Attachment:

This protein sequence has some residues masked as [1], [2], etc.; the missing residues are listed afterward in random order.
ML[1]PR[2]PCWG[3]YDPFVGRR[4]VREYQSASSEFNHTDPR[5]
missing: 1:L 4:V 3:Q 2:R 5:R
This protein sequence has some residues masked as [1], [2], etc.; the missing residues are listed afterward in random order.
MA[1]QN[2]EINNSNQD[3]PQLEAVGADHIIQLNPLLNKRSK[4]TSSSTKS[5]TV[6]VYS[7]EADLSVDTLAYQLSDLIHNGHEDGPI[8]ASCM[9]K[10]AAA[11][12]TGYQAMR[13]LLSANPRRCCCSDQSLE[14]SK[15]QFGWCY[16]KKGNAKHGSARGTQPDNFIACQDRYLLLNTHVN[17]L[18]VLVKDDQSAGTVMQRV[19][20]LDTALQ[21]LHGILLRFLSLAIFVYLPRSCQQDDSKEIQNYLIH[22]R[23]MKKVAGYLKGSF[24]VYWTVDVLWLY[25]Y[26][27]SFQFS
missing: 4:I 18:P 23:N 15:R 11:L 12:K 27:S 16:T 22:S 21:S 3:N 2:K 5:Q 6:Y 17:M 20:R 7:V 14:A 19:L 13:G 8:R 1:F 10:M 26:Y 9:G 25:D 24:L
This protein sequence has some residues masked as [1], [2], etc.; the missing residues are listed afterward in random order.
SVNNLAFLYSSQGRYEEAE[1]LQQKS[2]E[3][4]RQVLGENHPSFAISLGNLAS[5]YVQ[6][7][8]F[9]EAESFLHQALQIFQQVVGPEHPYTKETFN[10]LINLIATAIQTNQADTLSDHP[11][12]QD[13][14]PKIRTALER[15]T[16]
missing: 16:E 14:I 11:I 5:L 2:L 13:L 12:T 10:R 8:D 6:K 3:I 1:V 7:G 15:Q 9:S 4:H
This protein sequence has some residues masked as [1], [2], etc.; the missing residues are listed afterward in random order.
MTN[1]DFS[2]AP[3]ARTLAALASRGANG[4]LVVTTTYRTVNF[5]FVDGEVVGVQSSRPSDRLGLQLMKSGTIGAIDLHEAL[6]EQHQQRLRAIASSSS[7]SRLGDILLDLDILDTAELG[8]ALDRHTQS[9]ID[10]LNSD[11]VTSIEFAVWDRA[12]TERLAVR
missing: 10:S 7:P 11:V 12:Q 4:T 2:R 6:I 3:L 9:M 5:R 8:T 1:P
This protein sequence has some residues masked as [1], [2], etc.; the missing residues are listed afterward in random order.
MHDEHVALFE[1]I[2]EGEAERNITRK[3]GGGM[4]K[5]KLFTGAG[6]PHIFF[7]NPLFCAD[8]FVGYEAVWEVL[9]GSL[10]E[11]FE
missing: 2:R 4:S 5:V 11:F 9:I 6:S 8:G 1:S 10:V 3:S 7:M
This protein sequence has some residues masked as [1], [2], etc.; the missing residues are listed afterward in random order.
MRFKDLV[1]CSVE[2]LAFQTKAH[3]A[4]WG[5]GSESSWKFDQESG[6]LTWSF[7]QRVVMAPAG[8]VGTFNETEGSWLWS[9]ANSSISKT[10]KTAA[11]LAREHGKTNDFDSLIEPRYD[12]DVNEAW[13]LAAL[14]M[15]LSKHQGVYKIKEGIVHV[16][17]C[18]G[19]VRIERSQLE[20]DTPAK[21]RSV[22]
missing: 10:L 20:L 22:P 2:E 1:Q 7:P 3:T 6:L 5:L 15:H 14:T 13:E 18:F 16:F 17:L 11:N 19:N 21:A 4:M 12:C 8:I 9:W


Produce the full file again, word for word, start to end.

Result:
This protein sequence has some residues masked as [1], [2], etc.; the missing residues are listed afterward in random order.
ML[1]PR[2]PCWG[3]YDPFVGRR[4]VREYQSASSEFNHTDPR[5]
missing: 1:L 4:V 3:Q 2:R 5:R
This protein sequence has some residues masked as [1], [2], etc.; the missing residues are listed afterward in random order.
MA[1]QN[2]EINNSNQD[3]PQLEAVGADHIIQLNPLLNKRSK[4]TSSSTKS[5]TV[6]VYS[7]EADLSVDTLAYQLSDLIHNGHEDGPI[8]ASCM[9]K[10]AAA[11][12]TGYQAMR[13]LLSANPRRCCCSDQSLE[14]SK[15]QFGWCY[16]KKGNAKHGSARGTQPDNFIACQDRYLLLNTHVN[17]L[18]VLVKDDQSAGTVMQRV[19][20]LDTALQ[21]LHGILLRFLSLAIFVYLPRSCQQDDSKEIQNYLIH[22]R[23]MKKVAGYLKGSF[24]VYWTVDVLWLY[25]Y[26][27]SFQFS
missing: 4:I 18:P 23:N 15:R 11:L 12:K 27:S 16:T 22:S 21:S 3:N 2:K 5:Q 6:Y 17:M 20:R 7:V 14:A 19:L 13:G 8:R 1:F 10:M 26:Y 9:G 25:D 24:L
This protein sequence has some residues masked as [1], [2], etc.; the missing residues are listed afterward in random order.
SVNNLAFLYSSQGRYEEAE[1]LQQKS[2]E[3][4]RQVLGENHPSFAISLGNLAS[5]YVQ[6][7][8]F[9]EAESFLHQALQIFQQVVGPEHPYTKETFN[10]LINLIATAIQTNQADTLSDHP[11][12]QD[13][14]PKIRTALER[15]T[16]
missing: 16:E 14:I 11:I 5:L 2:L 13:L 12:T 10:R 8:D 6:K 3:I 1:V 7:G 15:Q 9:S 4:H
This protein sequence has some residues masked as [1], [2], etc.; the missing residues are listed afterward in random order.
MTN[1]DFS[2]AP[3]ARTLAALASRGANG[4]LVVTTTYRTVNF[5]FVDGEVVGVQSSRPSDRLGLQLMKSGTIGAIDLHEAL[6]EQHQQRLRAIASSSS[7]SRLGDILLDLDILDTAELG[8]ALDRHTQS[9]ID[10]LNSD[11]VTSIEFAVWDRA[12]TERLAVR
missing: 10:S 7:P 11:V 12:Q 4:T 2:R 6:I 3:L 9:M 5:R 8:T 1:P
This protein sequence has some residues masked as [1], [2], etc.; the missing residues are listed afterward in random order.
MHDEHVALFE[1]I[2]EGEAERNITRK[3]GGGM[4]K[5]KLFTGAG[6]PHIFF[7]NPLFCAD[8]FVGYEAVWEVL[9]GSL[10]E[11]FE
missing: 2:R 4:S 5:V 11:F 9:I 6:S 8:G 1:S 10:V 3:S 7:M
This protein sequence has some residues masked as [1], [2], etc.; the missing residues are listed afterward in random order.
MRFKDLV[1]CSVE[2]LAFQTKAH[3]A[4]WG[5]GSESSWKFDQESG[6]LTWSF[7]QRVVMAPAG[8]VGTFNETEGSWLWS[9]ANSSISKT[10]KTAA[11]LAREHGKTNDFDSLIEPRYD[12]DVNEAW[13]LAAL[14]M[15]LSKHQGVYKIKEGIVHV[16][17]C[18]G[19]VRIERSQLE[20]DTPAK[21]RSV[22]
missing: 10:L 20:L 22:P 2:E 1:Q 7:P 3:T 6:L 5:L 15:H 14:T 13:E 18:F 16:F 17:L 11:N 19:N 21:A 4:M 12:C 8:I 9:W